“All three were sold out,” said Mirena.

Mirena and Win are continuing to work on expanding the presence of Croatian wines in the U.S. market and the growth in awareness of Croatia as a holiday destination and the moderate prices for this wide variety of wines from the Dalmatian region.

For information on Croatian wine, go to www.croatianpremiumwine.com

Explore Croatia and its wine while on your Croatia Yacht Charter.

Christopher Patrick’s Trip to the Galapagos Islands

Christopher Patrick enjoying some quality time with a local resident.

Christopher Patrick, the CEO and owner of CKIM Group, was open minded about his upcoming trip to the Galapagos islands. He knew that the cold Humbolt Current coming up from Antarctica created a unique ecosystem around these islands. That ecosystem included giant tortoises hundreds of years old, seals and marine iguanas. 

The view from Christopher’s hotel room.

He also looked forward to learning more about the people that lived there and their culture.  

Upon arrival in Guayaquil, a port city in Ecuador, Chris was impressed with how modern of an airport it was. There was a little bit of congestion going through customs and immigration, but altogether, it was not a bad experience. 

A blue-footed booby.

Chris stayed at the local Courtyard by Marriott. The shuttle driver was waiting for him at the airport. While the driver was waiting for another passenger, Chris took the opportunity to buy a SIM card for his phone for $15. This would allow him to make calls and send texts in the Galapagos as well since the islands are part of Ecuador.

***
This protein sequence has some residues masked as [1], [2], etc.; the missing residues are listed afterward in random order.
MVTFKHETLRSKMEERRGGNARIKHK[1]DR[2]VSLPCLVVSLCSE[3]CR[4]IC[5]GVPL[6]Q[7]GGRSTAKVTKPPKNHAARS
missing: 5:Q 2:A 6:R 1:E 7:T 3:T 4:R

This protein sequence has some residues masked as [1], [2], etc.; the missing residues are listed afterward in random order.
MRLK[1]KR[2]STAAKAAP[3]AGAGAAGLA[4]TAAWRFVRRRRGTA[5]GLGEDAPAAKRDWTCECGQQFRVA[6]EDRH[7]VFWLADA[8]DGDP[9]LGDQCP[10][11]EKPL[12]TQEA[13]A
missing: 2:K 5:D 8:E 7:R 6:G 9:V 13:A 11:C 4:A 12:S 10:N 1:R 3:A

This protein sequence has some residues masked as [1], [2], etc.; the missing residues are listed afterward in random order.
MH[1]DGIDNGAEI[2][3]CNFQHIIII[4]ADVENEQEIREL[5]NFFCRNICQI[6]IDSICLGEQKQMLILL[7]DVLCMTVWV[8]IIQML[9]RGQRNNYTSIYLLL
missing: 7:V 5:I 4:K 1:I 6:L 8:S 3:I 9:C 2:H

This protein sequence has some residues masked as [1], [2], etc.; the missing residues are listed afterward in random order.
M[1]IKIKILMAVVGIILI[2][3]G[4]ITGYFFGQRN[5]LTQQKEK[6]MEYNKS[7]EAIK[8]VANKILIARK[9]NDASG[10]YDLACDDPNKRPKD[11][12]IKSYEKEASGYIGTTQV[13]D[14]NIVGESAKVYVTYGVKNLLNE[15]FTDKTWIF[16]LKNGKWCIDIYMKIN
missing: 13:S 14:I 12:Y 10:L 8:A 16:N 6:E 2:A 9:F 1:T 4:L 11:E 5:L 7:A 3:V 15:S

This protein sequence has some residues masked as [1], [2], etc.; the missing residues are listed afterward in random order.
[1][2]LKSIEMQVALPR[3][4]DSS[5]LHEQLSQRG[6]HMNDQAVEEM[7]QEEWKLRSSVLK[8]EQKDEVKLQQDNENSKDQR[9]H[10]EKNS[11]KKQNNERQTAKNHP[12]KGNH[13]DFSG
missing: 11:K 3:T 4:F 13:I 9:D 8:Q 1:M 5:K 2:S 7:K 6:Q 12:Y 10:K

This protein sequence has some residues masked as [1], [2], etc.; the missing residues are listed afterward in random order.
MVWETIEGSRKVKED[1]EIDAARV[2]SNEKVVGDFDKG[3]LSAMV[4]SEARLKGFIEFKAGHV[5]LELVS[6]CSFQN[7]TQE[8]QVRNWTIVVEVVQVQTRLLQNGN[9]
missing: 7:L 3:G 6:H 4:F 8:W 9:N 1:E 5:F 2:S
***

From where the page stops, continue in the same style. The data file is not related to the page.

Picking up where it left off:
Giant tortoises relaxing.

Chris received a warm welcome at the hotel and the woman working the front desk recommended that he take the 8am airport shuttle for his flight to San Cristobal.  

When Chris got to the airport, his flight was cancelled due to the protests occurring throughout the country against austerity measures put in place by President Lenín Moreno. 

A delicious lobster meal onboard.

Chris managed to rebook his flights. He flew with Avianca, a Colombian airline. The crew were pleasant and from Ecuador.  

Passing through San Cristobal Airport was simple and easy. All visitors are levied with the Galapagos National Park Entrance Fee ($100 USD) when entering the country.  

Upon arriving at the villa, Chris was stunned by the surrounding beauty The beach was filled with sea lions. The sound of the ocean, cool breeze and welcoming staff made the place very inviting 

Delicous Ecuadorian ice cream.

Lunch was huge. Chris follows a vegan /plant-based diet, and there were more than enough food options for him, including Andean Bean Ceviche (it was delightful), vegetarian sushi rolls, an incredible salad, fruits and more. And lots of plantain! A staple in the Galapagos diet.  

Soursop, a fruit native to the Americas and the Caribbean, was widely used as a fruit drink.  

The water is beautifully clear in the Galapagos, but quite cold!

After lunch, Chris and his fellow colleagues hiked for 35 minutes to Cerro Tijeretas Cove for snorkeling. The water was super cold!  Chris forgot his swim cap, which would have been ideal for the cooler waters. The group stopped at two beaches on the way back and got to see a bunch of sea lions 

Dinner at the villa that night was huge and filling. For Chris, there were incredible salads, vegetables, and more.  

After dinner, Chris retired to his Master Villa, leaving the sliding door open and the shutters down. Chris thought Karin, his wife, would have loved it there. He felt that he could easily have stayed for a few more days there.  

The next day, Chris enjoyed a huge breakfast and the group departed at 10:30 AM for an excursion to El Junco Lagoon, a lake in the highlands of San Cristóbal. The group was lucky. They had clear skies, cool temperatures and there weren’t that many people there.